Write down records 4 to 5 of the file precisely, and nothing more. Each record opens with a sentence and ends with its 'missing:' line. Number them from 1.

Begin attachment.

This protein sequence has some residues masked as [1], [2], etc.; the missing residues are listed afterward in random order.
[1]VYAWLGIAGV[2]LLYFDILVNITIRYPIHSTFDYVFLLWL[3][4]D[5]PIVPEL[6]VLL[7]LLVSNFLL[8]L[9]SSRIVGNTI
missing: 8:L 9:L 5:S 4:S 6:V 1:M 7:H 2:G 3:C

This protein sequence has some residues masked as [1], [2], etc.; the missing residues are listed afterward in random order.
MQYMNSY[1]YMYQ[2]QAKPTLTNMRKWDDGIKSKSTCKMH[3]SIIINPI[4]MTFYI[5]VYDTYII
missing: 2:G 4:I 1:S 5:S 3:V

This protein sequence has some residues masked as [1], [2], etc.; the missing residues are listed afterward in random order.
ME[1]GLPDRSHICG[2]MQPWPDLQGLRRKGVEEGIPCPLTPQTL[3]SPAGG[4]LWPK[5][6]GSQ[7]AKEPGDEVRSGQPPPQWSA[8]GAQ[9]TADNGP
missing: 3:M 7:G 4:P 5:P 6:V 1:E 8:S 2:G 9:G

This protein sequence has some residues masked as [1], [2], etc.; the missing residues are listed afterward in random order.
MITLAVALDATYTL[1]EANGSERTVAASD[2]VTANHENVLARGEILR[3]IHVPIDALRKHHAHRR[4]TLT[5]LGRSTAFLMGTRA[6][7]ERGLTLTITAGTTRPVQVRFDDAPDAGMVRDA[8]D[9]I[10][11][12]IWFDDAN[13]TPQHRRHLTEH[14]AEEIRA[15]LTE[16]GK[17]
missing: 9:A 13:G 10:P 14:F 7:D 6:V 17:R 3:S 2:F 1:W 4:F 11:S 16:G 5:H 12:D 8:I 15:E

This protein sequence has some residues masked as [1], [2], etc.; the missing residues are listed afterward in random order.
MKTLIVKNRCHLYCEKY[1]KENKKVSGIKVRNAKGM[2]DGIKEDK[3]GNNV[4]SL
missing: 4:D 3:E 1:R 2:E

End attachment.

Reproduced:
This protein sequence has some residues masked as [1], [2], etc.; the missing residues are listed afterward in random order.
MITLAVALDATYTL[1]EANGSERTVAASD[2]VTANHENVLARGEILR[3]IHVPIDALRKHHAHRR[4]TLT[5]LGRSTAFLMGTRA[6][7]ERGLTLTITAGTTRPVQVRFDDAPDAGMVRDA[8]D[9]I[10][11][12]IWFDDAN[13]TPQHRRHLTEH[14]AEEIRA[15]LTE[16]GK[17]
missing: 9:A 13:G 10:P 14:F 7:D 6:V 17:R 3:S 2:F 1:W 4:F 11:S 16:G 5:H 12:D 8:I 15:E

This protein sequence has some residues masked as [1], [2], etc.; the missing residues are listed afterward in random order.
MKTLIVKNRCHLYCEKY[1]KENKKVSGIKVRNAKGM[2]DGIKEDK[3]GNNV[4]SL
missing: 4:D 3:E 1:R 2:E